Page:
@Just Some Fuckhead: You’re right, and I apologize.
    I’ve learned a few things lately. I’ve been learnt up recently on how shit’s gotta be round here.
    I’m still wondering who’s got up.

  135. 135
    Mnemosyne says:

    @Dr. Mantis Toboggan:

    If you wanted to avoid arrest by the US government, where would you go?

    A country that does not have an extradition treaty with the US would probably be a good start, rather than choosing one where the local authorities will be happy (and legally permitted) to ship him back to the US for trial.

  136. 136
    jamick6000 says:

    i love this NSA story because it’s perfect, all the agony it’s caused throughout the obot-osphere.

    how long have the bots been telling everyone to trust the president? When he looks like a right winger or a centrist, everybody should shut up and trust him, he knows what he’s doing. He’s just acting like a right winger or a WaPo pinup, he’s really a good liberal at heart; Obama’s just trying to appease [banks, republicans, the media, whoever].

    And who’s the one to blow the doors off that “trust” garbage? Who’s got the big scoop? Glenn-mothereffing-Greenwald, public enemy no. 1, the guy who pisses them off the most. It burns! I love it, I just love it.

  137. 137
    Scotty says:

    @magurakurin: Help the bombardier!!

  138. 138
    magurakurin says:

    @Yatsuno:

    Afghanistan, Algeria, Andorra, Angola, Armenia, Bahrain, Bangladesh, Belarus, Bosnia and Herzegovina, Brunei, Burkina Faso, Burma, Burundi, Cambodia, Cameroon, Cape Verde, the Central African Republic, Chad, China, Comoros, Congo (Kinshasa), Congo (Brazzaville), Djibouti, Equatorial Guinea, Eritrea, Ethiopia, Gabon, Guinea, Guinea-Bissau, Indonesia, Ivory Coast, Kazakhstan, Kosovo, Kuwait, Laos, Lebanon, Libya, Macedonia, Madagascar, Maldives, Mali, Marshall Islands, Mauritania, Micronesia, Moldova, Mongolia, Montenegro, Morocco, Mozambique, Namibia, Nepal, Niger, Oman, Qatar, Russia, Rwanda, Samoa, São Tomé & Príncipe, Saudi Arabia, Senegal, Serbia, Somalia, Sudan, Syria, Togo, Tunisia, Uganda, Ukraine, United Arab Emirates, Uzbekistan, Vanuatu, Vatican, Vietnam and Yemen.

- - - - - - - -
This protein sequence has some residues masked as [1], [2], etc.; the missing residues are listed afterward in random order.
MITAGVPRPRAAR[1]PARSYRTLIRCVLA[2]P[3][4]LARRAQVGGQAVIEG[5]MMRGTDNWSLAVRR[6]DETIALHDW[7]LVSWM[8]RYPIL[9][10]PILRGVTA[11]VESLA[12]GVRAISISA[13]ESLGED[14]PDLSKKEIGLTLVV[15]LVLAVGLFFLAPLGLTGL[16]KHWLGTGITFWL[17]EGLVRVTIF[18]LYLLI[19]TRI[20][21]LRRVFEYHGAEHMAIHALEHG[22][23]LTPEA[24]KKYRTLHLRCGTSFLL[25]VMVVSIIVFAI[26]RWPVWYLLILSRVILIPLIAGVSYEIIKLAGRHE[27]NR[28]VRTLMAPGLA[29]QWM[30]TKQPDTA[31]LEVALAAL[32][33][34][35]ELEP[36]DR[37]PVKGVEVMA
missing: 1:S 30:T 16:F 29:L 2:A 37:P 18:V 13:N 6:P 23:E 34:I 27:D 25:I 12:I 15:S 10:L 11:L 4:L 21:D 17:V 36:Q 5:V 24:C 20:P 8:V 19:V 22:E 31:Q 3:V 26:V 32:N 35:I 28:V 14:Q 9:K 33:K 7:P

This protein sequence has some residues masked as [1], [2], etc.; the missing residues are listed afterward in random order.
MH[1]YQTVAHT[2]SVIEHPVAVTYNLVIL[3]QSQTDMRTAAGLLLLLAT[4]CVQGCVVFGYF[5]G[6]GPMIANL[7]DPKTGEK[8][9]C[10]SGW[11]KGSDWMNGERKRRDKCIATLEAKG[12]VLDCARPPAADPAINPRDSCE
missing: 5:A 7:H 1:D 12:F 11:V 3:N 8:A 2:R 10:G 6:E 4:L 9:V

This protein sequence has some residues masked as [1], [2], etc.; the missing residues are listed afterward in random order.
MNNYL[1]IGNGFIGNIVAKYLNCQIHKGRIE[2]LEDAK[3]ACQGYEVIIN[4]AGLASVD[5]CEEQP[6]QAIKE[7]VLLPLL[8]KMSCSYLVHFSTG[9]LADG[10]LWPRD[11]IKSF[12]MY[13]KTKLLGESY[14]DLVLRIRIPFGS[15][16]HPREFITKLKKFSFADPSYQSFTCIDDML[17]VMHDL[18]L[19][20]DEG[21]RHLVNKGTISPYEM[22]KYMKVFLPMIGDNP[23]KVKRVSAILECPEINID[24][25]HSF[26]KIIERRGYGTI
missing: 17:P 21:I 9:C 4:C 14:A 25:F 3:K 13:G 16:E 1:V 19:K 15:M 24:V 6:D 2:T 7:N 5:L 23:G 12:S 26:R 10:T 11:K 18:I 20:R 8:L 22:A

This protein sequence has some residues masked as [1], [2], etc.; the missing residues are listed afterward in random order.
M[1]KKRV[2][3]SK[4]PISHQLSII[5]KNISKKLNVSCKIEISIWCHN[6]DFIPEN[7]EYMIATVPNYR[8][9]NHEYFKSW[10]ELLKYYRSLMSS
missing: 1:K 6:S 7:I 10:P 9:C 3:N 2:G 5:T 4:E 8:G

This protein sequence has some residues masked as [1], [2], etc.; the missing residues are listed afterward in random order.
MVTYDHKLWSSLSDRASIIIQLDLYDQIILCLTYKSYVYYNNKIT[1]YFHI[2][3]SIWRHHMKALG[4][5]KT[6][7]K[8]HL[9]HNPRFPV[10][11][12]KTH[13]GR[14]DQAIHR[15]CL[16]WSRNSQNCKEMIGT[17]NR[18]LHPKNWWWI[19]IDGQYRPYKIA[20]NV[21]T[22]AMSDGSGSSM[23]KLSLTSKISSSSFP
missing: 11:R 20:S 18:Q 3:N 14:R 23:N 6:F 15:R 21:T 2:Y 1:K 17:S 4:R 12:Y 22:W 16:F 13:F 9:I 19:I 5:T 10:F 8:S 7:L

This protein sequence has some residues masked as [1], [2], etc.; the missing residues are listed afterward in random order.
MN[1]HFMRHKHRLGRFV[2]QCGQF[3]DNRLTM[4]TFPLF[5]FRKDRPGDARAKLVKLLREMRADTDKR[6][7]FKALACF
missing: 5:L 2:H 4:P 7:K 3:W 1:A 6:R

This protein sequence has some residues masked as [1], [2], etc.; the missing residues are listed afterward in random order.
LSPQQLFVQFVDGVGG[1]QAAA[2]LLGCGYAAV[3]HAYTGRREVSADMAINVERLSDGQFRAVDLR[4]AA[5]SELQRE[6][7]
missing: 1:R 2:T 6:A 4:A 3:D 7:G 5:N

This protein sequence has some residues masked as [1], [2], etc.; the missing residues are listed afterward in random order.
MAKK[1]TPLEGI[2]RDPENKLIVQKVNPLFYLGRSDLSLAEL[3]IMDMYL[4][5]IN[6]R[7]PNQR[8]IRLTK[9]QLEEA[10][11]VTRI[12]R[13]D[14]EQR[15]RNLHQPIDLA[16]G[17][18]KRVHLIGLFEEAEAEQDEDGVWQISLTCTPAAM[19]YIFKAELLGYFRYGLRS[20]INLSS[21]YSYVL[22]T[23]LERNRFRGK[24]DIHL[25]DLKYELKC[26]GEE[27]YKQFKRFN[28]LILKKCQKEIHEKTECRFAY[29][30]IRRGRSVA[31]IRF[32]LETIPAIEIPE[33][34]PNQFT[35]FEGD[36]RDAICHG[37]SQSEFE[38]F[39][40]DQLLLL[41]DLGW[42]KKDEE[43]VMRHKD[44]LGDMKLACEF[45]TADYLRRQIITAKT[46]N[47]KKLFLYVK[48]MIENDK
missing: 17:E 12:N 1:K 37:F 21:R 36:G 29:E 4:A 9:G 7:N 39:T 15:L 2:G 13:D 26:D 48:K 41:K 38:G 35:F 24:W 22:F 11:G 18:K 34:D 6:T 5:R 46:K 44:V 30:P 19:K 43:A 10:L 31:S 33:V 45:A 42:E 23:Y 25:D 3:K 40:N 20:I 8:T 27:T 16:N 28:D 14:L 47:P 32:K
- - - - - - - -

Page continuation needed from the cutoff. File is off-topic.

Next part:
Not a lot of fan favorites in that list. Although Andorra would at least offer skiing, and decent food. Bali is in Indonesia, that is pretty appealing…way better than Hong Kong I’d reckon. The Maldives would be a sort of paradise if he brought his girlfriend, but it is super expensive and really, really small, mostly ocean. I think I’d go with Bali because it’s really nice and you could have the option of going to the big city in Java by visiting Jakarta.

  139. 139

    @jamick6000:

    Well, there’s agony and then there’s agony. Mostly they’re worried that the wonderful Democratic Party might not do well in the midterms because of stories like this, rather than being worried about the massive agglomeration of power the government is undertaking and its potential threat to freedom.

  140. 140
    Joel says:

    This is why none of this shit bothered me all that much when it came out. Of course it was going on and will continue to go on. That die was cast with the Patriot Act. Like Jim Fallows said, the security state is like a ratchet.

  141. 141
    jamick6000 says:

    @Dr. Mantis Toboggan: you’re probably right, but there’s quite a few who are pissed that the president is looking bad and somebody they HATE HATE HATE is the one to do it.

    Obviously I think having proof about what the surveillance is/does is the most important thing here.

  142. 142
    ShadeTail says:

    Hey, all of you people getting self-righteously indignant at Mr. Cole and protesting innocence in this matter. Let me clue you in on something that will blow your collective mind:

    **HE WASN’T TALKING TO YOU!!!**